Yesterday at a health care reform rally outside of Los Angeles, in Thousand Oaks California, A senior citizen had his finger bitten off by an Obama supporter during a fight.

The local station KTLA-TV reported the incidence and that it occurred where two opposing sides of the demonstration met.  One side of the group was sponsored by MoveOn.org and the other was a grassroots non organized gathering of American citizens concerned about the government’s implementation of  the massive liberty constricting bill.

Fox News reported that a man was wading through the counter-protest to get to the MoveOn side, when the 65 year old confronted the Obama supporter; he bit off the older man’s finger.

And KTLA-TV said that, “the elderly man took his detached finger to a local hospital for medical attention.”  But today on the Rush Limbaugh program, where Mark Stein was sitting in for the host, a caller spoke on the air and claimed that he was in the middle of it as well.  The caller said that he saw the elderly man’s finger get bitten off by the self-proclaimed pro-reformer.  The caller then helped the senior locate his finger and also helped to usher him from the crowd.

The left is losing this battle of truthful words, so it’s time to resort to violence.  We are witnessing more bussed in SEIU, and HCAN (ACORN, SEIU, and Congressional Black Caucus), Obama supporters and seeing evidence of highly organized HCAN, ACORN and MoveOn.org disruptors to muddy the water and intimidate the concerned American people.

For health care reform supporters such as HCAN a MoveOn.org is, the real question is, can they shout louder than the truth of the actual language in the legislation?

http://www.examiner.com/x-8817-Pittsburgh-Conservative-Examiner~y2009m9d3-Breaking-Mans-finger-bitten-off-in-fight-at-Los-Angeles-health-care-rally#

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CDC States H1N1 Vaccine May Maim and Kill 30,000 Americans, FDA Requires Minimal Efficacy

CDC says to assume 1 in every 100,000 vaccine recipients will suffer serious side effects, FDA only requires vaccine be effective.

The Center for Disease Control and Prevention (CDC) has officially stated that there will be as many as 30,000 serious, potentially lethal adverse reactions to the novel H1N1 vaccine, while the FDA guidelines for the novel H1N1 vaccine only require that it work in 3 out of every 10 recipients.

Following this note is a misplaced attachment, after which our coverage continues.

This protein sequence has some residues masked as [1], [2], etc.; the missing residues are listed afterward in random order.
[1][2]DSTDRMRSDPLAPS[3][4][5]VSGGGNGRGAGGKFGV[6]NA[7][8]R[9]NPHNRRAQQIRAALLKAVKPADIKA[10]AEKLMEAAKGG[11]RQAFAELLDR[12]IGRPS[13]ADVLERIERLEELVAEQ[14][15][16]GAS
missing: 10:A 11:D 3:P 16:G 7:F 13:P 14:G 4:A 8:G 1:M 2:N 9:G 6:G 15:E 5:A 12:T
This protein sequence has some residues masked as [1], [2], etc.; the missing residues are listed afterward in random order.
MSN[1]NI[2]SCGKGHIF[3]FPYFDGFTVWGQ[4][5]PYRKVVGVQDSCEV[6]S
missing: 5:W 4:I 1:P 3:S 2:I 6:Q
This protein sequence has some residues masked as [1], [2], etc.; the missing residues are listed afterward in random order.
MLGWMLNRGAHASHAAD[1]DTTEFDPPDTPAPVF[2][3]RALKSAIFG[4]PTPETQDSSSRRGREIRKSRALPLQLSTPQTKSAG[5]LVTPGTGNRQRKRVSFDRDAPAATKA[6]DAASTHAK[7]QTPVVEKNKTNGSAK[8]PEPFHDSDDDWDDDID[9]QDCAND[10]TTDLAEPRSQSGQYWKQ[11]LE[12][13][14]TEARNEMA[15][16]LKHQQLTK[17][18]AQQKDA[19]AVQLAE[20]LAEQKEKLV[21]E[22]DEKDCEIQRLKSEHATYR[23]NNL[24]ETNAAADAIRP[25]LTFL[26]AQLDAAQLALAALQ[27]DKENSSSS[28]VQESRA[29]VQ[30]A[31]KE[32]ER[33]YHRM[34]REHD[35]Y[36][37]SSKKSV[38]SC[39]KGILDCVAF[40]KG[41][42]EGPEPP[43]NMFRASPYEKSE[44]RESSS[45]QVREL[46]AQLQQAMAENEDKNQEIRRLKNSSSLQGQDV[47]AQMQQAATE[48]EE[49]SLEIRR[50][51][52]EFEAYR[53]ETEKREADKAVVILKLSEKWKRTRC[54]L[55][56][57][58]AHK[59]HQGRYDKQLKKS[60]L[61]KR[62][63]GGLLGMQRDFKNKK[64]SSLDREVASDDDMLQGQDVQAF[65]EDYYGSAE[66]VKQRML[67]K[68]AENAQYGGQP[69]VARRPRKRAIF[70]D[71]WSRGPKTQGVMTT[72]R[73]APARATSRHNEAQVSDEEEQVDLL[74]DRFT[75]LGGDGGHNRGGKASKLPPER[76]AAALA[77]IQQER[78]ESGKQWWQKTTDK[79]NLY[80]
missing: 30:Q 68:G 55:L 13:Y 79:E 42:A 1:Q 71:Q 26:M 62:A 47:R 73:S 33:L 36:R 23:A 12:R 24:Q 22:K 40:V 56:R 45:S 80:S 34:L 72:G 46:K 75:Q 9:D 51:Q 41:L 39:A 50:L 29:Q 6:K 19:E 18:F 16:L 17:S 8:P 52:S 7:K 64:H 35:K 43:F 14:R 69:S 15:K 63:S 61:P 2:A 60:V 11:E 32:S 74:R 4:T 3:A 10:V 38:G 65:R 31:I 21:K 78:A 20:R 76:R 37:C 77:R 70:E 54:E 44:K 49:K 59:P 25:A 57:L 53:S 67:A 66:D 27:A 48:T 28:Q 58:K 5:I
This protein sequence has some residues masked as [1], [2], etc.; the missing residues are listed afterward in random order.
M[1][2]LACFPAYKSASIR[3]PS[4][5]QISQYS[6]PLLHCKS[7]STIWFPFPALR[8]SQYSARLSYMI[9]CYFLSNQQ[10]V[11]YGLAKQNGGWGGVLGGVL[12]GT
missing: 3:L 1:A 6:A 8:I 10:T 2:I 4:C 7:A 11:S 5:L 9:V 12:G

Last Saturday, I attended one of 10 “public engagement” meetings the CDC is holding across the country, utilizing a new model of public engagement designed to provide a public viewpoint or societal perspective on the topic at hand (mass vaccination) to the sponsor (in this case, the CDC).

Part of the process entails the sponsor (CDC) providing the following: “Information on the many sides of an issue is provided to the participants in a fair and balanced manner so that all participants become well-informed, and the overall group process is convened and managed in a neutral, respectful fashion.”

This requirement is met by providing an oral presentation in easy to understand language, a booklet summarizing the key facts needed and a discussion guide summarizing the choices faced.

The assembled group of 80 participants was shown a video, given a brief oral presentation and a printed discussion guide. We were asked to accept several assumptions in considering the topic. We were asked to assume that the severity would be similar to what had already been observed in the spring of 2009; we were told to assume that the vaccination program would be voluntary, not mandatory; we were told to assume that initial vaccine supplies will be available in October but supply would be limited through February 2010.

The most disturbing assumption we were asked to accept dealt with the safety of the novel H1N1 vaccine. In the video, the CDC spokesperson explained that during the 1976 mass vaccination campaign, 1 in every 100,000 recipients of the vaccine developed Guillain Barré syndrome (GBS), a disorder in which the body’s immune system attacks the peripheral nervous system often leading to paralysis and death. There is no known cure for GBS.

In 1976 roughly 40 million Americans received the vaccine and some 4,000 developed GBS.

The printed material that was distributed reiterated these horrific statistics and we were asked to accept the assumption that, “the estimated risk for more serious reactions (e.g. Guillain Barré syndrome) is between 1-10 per million persons vaccinated”.

This is a less direct way of stating that the risk is about the same as existed during the 1976 mass vaccination attempt and that as many as 1 in every 100,000 recipients will develop GBS or some other serious adverse reaction. The CDC is setting up a new intensive surveillance system with which to monitor and track GBS cases that result from the novel H1N1 vaccine.

Merriam-Webster defines assumption as a fact or statement taken for granted and assumed to be true. If we accept the documented assumption presented by the CDC, we are to consider it a fact that 1 in every 100,000 vaccine recipients will suffer a serious adverse effect such as GBS.

This means that if the entire U.S. population is vaccinated (a stated goal of the CDC), we are to assume as a fact that 30,000 Americans will suffer debilitating or lethal side effects. Apparently the CDC considers this an acceptable level of collateral damage.

As unthinkable as this is (destroying or ending the lives of as many as 30,000 Americans), that is only part of the story.

The novel H1N1 vaccine being developed must adhere to guidelines set forth by the U.S. Food and Drug Administration (FDA). The FDA has announced that a vaccine will be accepted if it creates antibodies in 4 out of 10 recipients (40%), with at least 70 percent of those 4 achieving an antibody level believed to provide benefit. This means that an acceptable vaccine candidate would provide “protection” for 28% of vaccine recipients (70% of the 40%), or less than 3 in 10 recipients. The requirement drops to 18% efficacy for those over 65 years of age (60% of 30%).